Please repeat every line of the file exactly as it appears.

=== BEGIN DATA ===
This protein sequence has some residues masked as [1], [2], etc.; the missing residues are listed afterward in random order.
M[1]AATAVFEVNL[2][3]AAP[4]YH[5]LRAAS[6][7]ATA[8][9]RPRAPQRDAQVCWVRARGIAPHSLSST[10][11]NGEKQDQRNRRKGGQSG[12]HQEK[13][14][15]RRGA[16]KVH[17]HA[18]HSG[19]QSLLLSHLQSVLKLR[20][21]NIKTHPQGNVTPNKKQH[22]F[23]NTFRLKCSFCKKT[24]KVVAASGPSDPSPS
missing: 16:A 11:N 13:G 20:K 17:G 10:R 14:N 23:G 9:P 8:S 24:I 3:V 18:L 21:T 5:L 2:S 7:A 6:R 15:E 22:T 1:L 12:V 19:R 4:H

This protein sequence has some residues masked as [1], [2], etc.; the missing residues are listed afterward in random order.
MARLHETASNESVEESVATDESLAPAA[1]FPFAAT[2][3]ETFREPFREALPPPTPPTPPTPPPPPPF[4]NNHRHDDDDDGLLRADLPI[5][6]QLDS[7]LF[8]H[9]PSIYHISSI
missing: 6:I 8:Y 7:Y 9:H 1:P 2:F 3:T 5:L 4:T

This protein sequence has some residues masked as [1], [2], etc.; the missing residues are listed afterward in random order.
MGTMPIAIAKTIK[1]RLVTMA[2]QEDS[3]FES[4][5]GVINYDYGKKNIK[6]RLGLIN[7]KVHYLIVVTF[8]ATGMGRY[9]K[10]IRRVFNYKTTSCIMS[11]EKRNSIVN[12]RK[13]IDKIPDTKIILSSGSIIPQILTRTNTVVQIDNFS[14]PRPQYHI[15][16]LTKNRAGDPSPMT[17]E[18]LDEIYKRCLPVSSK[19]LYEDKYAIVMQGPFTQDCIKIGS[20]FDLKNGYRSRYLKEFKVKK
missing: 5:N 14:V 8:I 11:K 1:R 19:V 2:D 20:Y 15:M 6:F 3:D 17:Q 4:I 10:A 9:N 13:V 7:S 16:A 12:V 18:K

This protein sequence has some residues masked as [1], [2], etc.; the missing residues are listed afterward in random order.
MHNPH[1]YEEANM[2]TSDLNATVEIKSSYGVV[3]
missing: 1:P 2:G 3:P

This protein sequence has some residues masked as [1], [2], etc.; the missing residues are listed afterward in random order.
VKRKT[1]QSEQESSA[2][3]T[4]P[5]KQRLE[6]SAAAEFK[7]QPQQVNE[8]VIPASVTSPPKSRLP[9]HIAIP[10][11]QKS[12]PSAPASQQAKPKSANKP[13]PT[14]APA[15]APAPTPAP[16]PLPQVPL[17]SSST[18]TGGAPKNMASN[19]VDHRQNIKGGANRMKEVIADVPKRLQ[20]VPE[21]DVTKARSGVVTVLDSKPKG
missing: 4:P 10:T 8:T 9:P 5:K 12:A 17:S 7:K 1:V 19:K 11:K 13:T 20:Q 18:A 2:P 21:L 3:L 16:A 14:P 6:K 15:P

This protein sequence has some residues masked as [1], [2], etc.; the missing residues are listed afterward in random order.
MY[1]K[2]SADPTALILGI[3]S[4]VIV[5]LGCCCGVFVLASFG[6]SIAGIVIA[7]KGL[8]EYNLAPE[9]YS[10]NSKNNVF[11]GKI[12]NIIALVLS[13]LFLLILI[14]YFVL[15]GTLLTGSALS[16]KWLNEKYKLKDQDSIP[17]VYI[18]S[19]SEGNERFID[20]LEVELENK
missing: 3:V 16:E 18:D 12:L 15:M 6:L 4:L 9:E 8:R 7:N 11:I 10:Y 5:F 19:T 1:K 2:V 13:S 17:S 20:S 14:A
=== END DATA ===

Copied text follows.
This protein sequence has some residues masked as [1], [2], etc.; the missing residues are listed afterward in random order.
M[1]AATAVFEVNL[2][3]AAP[4]YH[5]LRAAS[6][7]ATA[8][9]RPRAPQRDAQVCWVRARGIAPHSLSST[10][11]NGEKQDQRNRRKGGQSG[12]HQEK[13][14][15]RRGA[16]KVH[17]HA[18]HSG[19]QSLLLSHLQSVLKLR[20][21]NIKTHPQGNVTPNKKQH[22]F[23]NTFRLKCSFCKKT[24]KVVAASGPSDPSPS
missing: 16:A 11:N 13:G 20:K 17:G 10:R 14:N 23:G 9:P 8:S 24:I 3:V 18:L 21:T 5:L 2:S 7:A 6:R 15:E 22:T 1:L 12:V 19:R 4:H

This protein sequence has some residues masked as [1], [2], etc.; the missing residues are listed afterward in random order.
MARLHETASNESVEESVATDESLAPAA[1]FPFAAT[2][3]ETFREPFREALPPPTPPTPPTPPPPPPF[4]NNHRHDDDDDGLLRADLPI[5][6]QLDS[7]LF[8]H[9]PSIYHISSI
missing: 6:I 8:Y 7:Y 9:H 1:P 2:F 3:T 5:L 4:T

This protein sequence has some residues masked as [1], [2], etc.; the missing residues are listed afterward in random order.
MGTMPIAIAKTIK[1]RLVTMA[2]QEDS[3]FES[4][5]GVINYDYGKKNIK[6]RLGLIN[7]KVHYLIVVTF[8]ATGMGRY[9]K[10]IRRVFNYKTTSCIMS[11]EKRNSIVN[12]RK[13]IDKIPDTKIILSSGSIIPQILTRTNTVVQIDNFS[14]PRPQYHI[15][16]LTKNRAGDPSPMT[17]E[18]LDEIYKRCLPVSSK[19]LYEDKYAIVMQGPFTQDCIKIGS[20]FDLKNGYRSRYLKEFKVKK
missing: 5:N 14:V 8:I 11:K 1:R 19:V 2:D 20:Y 15:M 6:F 3:D 17:Q 4:I 10:A 9:N 13:V 7:S 16:A 12:V 18:K

This protein sequence has some residues masked as [1], [2], etc.; the missing residues are listed afterward in random order.
MHNPH[1]YEEANM[2]TSDLNATVEIKSSYGVV[3]
missing: 1:P 2:G 3:P

This protein sequence has some residues masked as [1], [2], etc.; the missing residues are listed afterward in random order.
VKRKT[1]QSEQESSA[2][3]T[4]P[5]KQRLE[6]SAAAEFK[7]QPQQVNE[8]VIPASVTSPPKSRLP[9]HIAIP[10][11]QKS[12]PSAPASQQAKPKSANKP[13]PT[14]APA[15]APAPTPAP[16]PLPQVPL[17]SSST[18]TGGAPKNMASN[19]VDHRQNIKGGANRMKEVIADVPKRLQ[20]VPE[21]DVTKARSGVVTVLDSKPKG
missing: 4:P 10:T 8:T 9:P 5:K 12:A 17:S 7:K 1:V 19:K 11:K 13:T 20:Q 18:A 2:P 21:L 3:L 16:A 14:P 6:K 15:P

This protein sequence has some residues masked as [1], [2], etc.; the missing residues are listed afterward in random order.
MY[1]K[2]SADPTALILGI[3]S[4]VIV[5]LGCCCGVFVLASFG[6]SIAGIVIA[7]KGL[8]EYNLAPE[9]YS[10]NSKNNVF[11]GKI[12]NIIALVLS[13]LFLLILI[14]YFVL[15]GTLLTGSALS[16]KWLNEKYKLKDQDSIP[17]VYI[18]S[19]SEGNERFID[20]LEVELENK
missing: 3:V 16:E 18:D 12:L 15:M 6:L 4:L 9:E 8:R 7:N 11:I 10:Y 5:F 19:T 1:K 2:V 13:S 17:S 20:S 14:A